Local Govt | National News Video | Parliament Headlines | Politics Headlines | Search

 

Waitangi Tribunal asked to review Auckland SHA

SOUL Press Release, 14 December 2015: Waitangi Tribunal asked to review Auckland SHA

An application for an urgent inquiry into the Special Housing Area (SHA) at Ihumātao, Māngere and into the Special Housing Area Act itself was filed with the Waitangi Tribunal week.

SOUL’s Counsel Cameron Hockly advised today that the Tribunal have registered the claim as Wai 2547 and the Crown now has until 11 January 2016 to respond.

The application is believed to be the first legal challenge to the SHA legislation through the Waitangi Tribunal and was filed by founding members of the SOUL campaign who whakapapa to the area, to Makaurau Marae and to Ngāti Te Ahiwaru.

Save Our Unique Landscape (SOUL) is a campaign group fighting to stop a 480-­unit housing development on a block of unique, rural land adjacent to the Māori village at Ihumātao and to the Ōtuataua Stonefields Historic Reserve.

The land was granted Special Housing Area status in 2014.

On land designated as Special Housing Areas, housing developments can be fast tracked without public consultation and without full RMA environmental protections.

There is no requirement to consult with Māori.

SOUL has provided evidence to the Waitangi Tribunal that this breaches the partnership stipulated in the Treaty.

The SOUL application asks the Tribunal to consider that the Special Housing Areas Act breaches the Treaty of Waitangi for the following reasons:

The SHA was created without proper consultation with the tangata whenua of Ihumātao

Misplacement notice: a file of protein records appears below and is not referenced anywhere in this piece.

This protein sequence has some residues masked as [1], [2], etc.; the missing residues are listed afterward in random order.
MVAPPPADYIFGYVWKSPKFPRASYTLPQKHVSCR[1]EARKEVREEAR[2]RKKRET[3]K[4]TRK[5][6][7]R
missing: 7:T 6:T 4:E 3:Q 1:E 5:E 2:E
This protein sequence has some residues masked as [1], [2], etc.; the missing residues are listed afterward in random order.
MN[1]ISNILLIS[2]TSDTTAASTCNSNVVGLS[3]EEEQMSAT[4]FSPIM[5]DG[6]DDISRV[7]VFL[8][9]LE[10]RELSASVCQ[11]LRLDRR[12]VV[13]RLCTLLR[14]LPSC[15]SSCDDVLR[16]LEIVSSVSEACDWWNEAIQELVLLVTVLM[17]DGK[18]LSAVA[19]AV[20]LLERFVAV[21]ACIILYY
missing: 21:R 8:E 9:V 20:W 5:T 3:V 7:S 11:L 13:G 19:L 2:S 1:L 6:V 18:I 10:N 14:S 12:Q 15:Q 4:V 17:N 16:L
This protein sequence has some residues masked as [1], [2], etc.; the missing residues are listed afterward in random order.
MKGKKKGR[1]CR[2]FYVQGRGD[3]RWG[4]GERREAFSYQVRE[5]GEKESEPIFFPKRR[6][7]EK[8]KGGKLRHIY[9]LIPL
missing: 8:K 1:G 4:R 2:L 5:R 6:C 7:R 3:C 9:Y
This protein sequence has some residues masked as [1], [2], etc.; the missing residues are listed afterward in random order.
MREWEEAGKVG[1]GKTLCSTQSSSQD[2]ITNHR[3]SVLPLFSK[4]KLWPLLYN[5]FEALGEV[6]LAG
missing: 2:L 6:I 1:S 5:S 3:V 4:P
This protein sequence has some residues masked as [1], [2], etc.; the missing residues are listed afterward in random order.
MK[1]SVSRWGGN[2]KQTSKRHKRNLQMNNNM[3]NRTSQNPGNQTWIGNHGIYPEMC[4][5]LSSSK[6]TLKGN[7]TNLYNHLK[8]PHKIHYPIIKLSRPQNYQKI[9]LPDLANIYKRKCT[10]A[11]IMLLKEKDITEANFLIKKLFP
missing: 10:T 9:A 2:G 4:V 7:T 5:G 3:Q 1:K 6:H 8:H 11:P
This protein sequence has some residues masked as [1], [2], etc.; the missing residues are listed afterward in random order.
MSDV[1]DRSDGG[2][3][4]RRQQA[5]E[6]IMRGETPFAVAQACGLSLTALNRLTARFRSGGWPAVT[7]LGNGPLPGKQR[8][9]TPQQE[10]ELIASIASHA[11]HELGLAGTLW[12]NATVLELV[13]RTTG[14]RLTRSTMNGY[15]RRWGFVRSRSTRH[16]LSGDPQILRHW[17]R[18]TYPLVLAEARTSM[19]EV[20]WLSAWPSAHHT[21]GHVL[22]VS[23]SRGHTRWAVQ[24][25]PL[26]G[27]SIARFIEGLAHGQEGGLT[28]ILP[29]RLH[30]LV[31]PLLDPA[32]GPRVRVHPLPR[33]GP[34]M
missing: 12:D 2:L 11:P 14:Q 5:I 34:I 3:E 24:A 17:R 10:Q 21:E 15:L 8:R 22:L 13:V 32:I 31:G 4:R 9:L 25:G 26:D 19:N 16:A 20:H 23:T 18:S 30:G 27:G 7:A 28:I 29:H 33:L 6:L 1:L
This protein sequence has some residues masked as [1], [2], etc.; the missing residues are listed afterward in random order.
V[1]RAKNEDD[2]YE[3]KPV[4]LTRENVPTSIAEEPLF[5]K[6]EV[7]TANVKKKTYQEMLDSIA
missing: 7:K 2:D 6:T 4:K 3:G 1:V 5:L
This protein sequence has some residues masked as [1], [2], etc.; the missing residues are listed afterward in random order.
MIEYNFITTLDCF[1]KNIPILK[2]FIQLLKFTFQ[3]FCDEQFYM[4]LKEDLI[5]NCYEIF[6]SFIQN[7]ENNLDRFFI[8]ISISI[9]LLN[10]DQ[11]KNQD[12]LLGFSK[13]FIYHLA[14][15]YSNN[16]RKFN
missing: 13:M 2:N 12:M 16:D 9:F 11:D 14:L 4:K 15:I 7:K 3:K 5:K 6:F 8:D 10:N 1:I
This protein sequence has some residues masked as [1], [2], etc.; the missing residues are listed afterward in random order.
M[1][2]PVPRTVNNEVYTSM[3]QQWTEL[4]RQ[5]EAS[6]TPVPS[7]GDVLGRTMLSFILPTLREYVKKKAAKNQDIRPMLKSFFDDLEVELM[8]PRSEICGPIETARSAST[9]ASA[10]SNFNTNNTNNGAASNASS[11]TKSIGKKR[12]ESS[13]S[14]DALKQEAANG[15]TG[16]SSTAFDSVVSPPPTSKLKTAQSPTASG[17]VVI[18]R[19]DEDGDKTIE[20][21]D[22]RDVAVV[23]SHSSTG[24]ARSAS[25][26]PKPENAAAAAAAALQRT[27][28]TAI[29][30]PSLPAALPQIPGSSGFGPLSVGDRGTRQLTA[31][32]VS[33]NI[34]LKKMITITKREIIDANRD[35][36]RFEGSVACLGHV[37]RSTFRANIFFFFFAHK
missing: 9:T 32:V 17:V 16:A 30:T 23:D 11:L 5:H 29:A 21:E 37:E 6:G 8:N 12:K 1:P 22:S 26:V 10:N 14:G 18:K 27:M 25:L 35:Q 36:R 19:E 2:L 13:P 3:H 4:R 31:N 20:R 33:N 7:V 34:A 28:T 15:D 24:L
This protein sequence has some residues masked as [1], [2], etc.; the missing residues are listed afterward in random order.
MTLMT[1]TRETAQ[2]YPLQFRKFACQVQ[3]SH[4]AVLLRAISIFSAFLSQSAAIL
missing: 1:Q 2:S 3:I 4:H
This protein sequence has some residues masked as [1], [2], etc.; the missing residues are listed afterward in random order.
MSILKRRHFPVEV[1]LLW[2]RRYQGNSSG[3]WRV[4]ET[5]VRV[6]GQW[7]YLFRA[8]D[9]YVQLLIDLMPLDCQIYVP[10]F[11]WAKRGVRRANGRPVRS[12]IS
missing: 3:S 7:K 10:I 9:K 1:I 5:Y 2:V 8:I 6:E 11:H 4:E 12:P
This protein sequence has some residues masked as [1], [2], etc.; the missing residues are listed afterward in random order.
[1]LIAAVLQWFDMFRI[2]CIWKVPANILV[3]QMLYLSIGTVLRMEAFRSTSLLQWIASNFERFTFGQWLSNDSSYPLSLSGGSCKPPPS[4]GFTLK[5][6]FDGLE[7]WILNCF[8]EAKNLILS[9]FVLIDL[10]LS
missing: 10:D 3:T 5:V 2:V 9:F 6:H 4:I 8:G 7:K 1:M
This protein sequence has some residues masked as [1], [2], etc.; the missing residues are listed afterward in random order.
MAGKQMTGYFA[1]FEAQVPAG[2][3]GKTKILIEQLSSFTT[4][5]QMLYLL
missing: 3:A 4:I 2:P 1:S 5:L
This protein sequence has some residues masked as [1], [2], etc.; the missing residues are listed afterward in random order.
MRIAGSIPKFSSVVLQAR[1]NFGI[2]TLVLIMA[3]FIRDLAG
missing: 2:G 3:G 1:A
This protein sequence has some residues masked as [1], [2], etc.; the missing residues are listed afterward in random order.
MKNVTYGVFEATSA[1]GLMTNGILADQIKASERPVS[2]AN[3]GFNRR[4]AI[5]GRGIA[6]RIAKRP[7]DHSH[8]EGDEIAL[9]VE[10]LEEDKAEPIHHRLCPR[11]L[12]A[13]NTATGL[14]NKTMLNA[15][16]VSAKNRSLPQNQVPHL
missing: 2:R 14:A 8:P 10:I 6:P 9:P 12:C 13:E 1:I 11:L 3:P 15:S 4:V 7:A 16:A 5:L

There has been no provision for the protection of sacred sites and other taonga associated with the land at Ihumātao

The development will undermine the guardianship or kaitiaki role of the Ihumātao residents in relation to the land The historical and cultural importance of Ihumātao has been widely recognised by Māori, Pākeha, archaeologists and historians.

The land in question was wrongfully confiscated in 1863 as punishment of local Māori for their involvement in the Kīngitanga movement.

The Māori King Movement or Kīngitanga arose among some of the Māori tribes of New Zealand in the central North Island in the 1850s, to establish a role similar in status to that of the monarch of the British colonists, as a way of halting the alienation of Māori land.

Since confiscation, the land remained in the ownership of the Wallace family until the recent conditional sale to Fletcher Residential.

However, the local iwi maintain strong links to the land, including kaitiakitanga and mana whenua status, and they make up the majority of Ihumātao, the village of 87 dwellings adjacent to the farm that is the contested site of SHA 62.

The historic Waitangi Tribunal report on the Manukau Harbour was heard at Makaurau Marae in 1985.

At that time the Tribunal commented, “We are frankly appalled by the events of the past and by the effect they have had on the Manukau tribes."